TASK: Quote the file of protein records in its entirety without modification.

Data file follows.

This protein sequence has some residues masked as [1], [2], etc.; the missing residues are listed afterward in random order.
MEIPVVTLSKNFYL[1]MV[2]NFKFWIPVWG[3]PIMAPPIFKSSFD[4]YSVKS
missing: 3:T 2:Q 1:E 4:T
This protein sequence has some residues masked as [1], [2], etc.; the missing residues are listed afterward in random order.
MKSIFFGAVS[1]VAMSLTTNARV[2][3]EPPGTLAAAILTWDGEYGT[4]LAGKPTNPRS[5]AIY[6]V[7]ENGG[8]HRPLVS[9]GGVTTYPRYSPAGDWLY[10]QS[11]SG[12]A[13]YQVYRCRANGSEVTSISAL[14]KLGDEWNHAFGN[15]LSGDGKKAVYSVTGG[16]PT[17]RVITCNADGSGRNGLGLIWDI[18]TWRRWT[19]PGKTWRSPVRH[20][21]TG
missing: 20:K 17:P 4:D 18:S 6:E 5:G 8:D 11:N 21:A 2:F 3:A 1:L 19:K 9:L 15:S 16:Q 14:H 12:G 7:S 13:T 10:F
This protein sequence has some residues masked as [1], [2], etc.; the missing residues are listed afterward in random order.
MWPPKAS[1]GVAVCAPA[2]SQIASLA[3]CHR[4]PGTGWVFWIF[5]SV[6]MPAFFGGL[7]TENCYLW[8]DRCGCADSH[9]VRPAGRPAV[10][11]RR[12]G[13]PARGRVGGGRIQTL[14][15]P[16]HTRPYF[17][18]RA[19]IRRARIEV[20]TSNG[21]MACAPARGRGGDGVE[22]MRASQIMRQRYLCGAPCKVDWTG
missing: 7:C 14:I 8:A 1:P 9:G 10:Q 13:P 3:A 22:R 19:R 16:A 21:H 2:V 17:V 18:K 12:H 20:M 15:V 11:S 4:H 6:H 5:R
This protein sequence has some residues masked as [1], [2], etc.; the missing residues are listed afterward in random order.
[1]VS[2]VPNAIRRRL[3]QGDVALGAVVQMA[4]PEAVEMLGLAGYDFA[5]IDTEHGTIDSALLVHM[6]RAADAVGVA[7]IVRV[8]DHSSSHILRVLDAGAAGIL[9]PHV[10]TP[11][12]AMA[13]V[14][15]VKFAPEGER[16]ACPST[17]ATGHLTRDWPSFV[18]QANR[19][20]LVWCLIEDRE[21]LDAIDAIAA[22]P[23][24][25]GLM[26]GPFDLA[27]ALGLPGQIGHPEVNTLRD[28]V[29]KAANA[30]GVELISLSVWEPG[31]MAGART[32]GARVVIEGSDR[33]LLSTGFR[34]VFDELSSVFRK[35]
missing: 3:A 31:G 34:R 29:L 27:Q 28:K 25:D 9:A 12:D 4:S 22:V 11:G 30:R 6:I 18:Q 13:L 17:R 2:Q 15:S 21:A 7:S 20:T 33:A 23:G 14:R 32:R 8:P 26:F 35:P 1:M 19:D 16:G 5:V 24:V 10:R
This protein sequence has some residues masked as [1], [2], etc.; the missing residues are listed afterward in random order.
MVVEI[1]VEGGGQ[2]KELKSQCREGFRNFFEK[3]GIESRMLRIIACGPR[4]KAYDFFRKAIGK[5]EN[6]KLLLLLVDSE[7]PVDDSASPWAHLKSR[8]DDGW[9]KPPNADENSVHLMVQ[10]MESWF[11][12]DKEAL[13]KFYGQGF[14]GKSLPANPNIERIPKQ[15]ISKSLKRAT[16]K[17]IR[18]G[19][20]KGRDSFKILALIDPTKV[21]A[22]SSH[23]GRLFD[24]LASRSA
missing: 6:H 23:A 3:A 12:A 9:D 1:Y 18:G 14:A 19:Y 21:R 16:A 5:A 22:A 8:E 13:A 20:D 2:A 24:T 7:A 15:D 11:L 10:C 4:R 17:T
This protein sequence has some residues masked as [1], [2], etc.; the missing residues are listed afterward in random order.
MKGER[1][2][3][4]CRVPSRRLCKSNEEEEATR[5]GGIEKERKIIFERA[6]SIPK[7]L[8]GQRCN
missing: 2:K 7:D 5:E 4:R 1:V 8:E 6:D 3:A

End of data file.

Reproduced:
This protein sequence has some residues masked as [1], [2], etc.; the missing residues are listed afterward in random order.
MEIPVVTLSKNFYL[1]MV[2]NFKFWIPVWG[3]PIMAPPIFKSSFD[4]YSVKS
missing: 3:T 2:Q 1:E 4:T
This protein sequence has some residues masked as [1], [2], etc.; the missing residues are listed afterward in random order.
MKSIFFGAVS[1]VAMSLTTNARV[2][3]EPPGTLAAAILTWDGEYGT[4]LAGKPTNPRS[5]AIY[6]V[7]ENGG[8]HRPLVS[9]GGVTTYPRYSPAGDWLY[10]QS[11]SG[12]A[13]YQVYRCRANGSEVTSISAL[14]KLGDEWNHAFGN[15]LSGDGKKAVYSVTGG[16]PT[17]RVITCNADGSGRNGLGLIWDI[18]TWRRWT[19]PGKTWRSPVRH[20][21]TG
missing: 20:K 17:P 4:D 18:S 6:E 5:G 8:D 11:N 21:A 2:F 3:A 1:L 19:K 9:L 15:S 16:Q 14:H 12:G 7:S 13:T 10:F
This protein sequence has some residues masked as [1], [2], etc.; the missing residues are listed afterward in random order.
MWPPKAS[1]GVAVCAPA[2]SQIASLA[3]CHR[4]PGTGWVFWIF[5]SV[6]MPAFFGGL[7]TENCYLW[8]DRCGCADSH[9]VRPAGRPAV[10][11]RR[12]G[13]PARGRVGGGRIQTL[14][15]P[16]HTRPYF[17][18]RA[19]IRRARIEV[20]TSNG[21]MACAPARGRGGDGVE[22]MRASQIMRQRYLCGAPCKVDWTG
missing: 7:C 14:I 8:A 1:P 9:G 10:Q 13:P 3:A 22:R 19:R 16:A 21:H 2:V 17:V 18:K 12:H 20:M 15:V 11:S 4:H 6:H 5:R
This protein sequence has some residues masked as [1], [2], etc.; the missing residues are listed afterward in random order.
[1]VS[2]VPNAIRRRL[3]QGDVALGAVVQMA[4]PEAVEMLGLAGYDFA[5]IDTEHGTIDSALLVHM[6]RAADAVGVA[7]IVRV[8]DHSSSHILRVLDAGAAGIL[9]PHV[10]TP[11][12]AMA[13]V[14][15]VKFAPEGER[16]ACPST[17]ATGHLTRDWPSFV[18]QANR[19][20]LVWCLIEDRE[21]LDAIDAIAA[22]P[23][24][25]GLM[26]GPFDLA[27]ALGLPGQIGHPEVNTLRD[28]V[29]KAANA[30]GVELISLSVWEPG[31]MAGART[32]GARVVIEGSDR[33]LLSTGFR[34]VFDELSSVFRK[35]
missing: 3:A 31:G 34:R 29:L 27:Q 28:K 25:D 9:A 12:D 4:S 22:V 11:G 30:R 6:I 18:Q 13:L 17:R 2:Q 15:S 21:A 7:S 20:T 33:A 23:G 14:R 32:R 8:P 26:F 35:P 1:M 19:D 16:G 5:V 24:V 10:R
This protein sequence has some residues masked as [1], [2], etc.; the missing residues are listed afterward in random order.
MVVEI[1]VEGGGQ[2]KELKSQCREGFRNFFEK[3]GIESRMLRIIACGPR[4]KAYDFFRKAIGK[5]EN[6]KLLLLLVDSE[7]PVDDSASPWAHLKSR[8]DDGW[9]KPPNADENSVHLMVQ[10]MESWF[11][12]DKEAL[13]KFYGQGF[14]GKSLPANPNIERIPKQ[15]ISKSLKRAT[16]K[17]IR[18]G[19][20]KGRDSFKILALIDPTKV[21]A[22]SSH[23]GRLFD[24]LASRSA
missing: 6:H 23:A 3:A 12:A 9:D 1:Y 18:G 14:A 19:Y 21:R 16:A 5:A 22:A 8:E 13:A 20:D 2:A 24:T 7:A 15:D 11:L 10:C 4:R 17:T
This protein sequence has some residues masked as [1], [2], etc.; the missing residues are listed afterward in random order.
MKGER[1][2][3][4]CRVPSRRLCKSNEEEEATR[5]GGIEKERKIIFERA[6]SIPK[7]L[8]GQRCN
missing: 2:K 7:D 5:E 4:R 1:V 8:E 6:D 3:A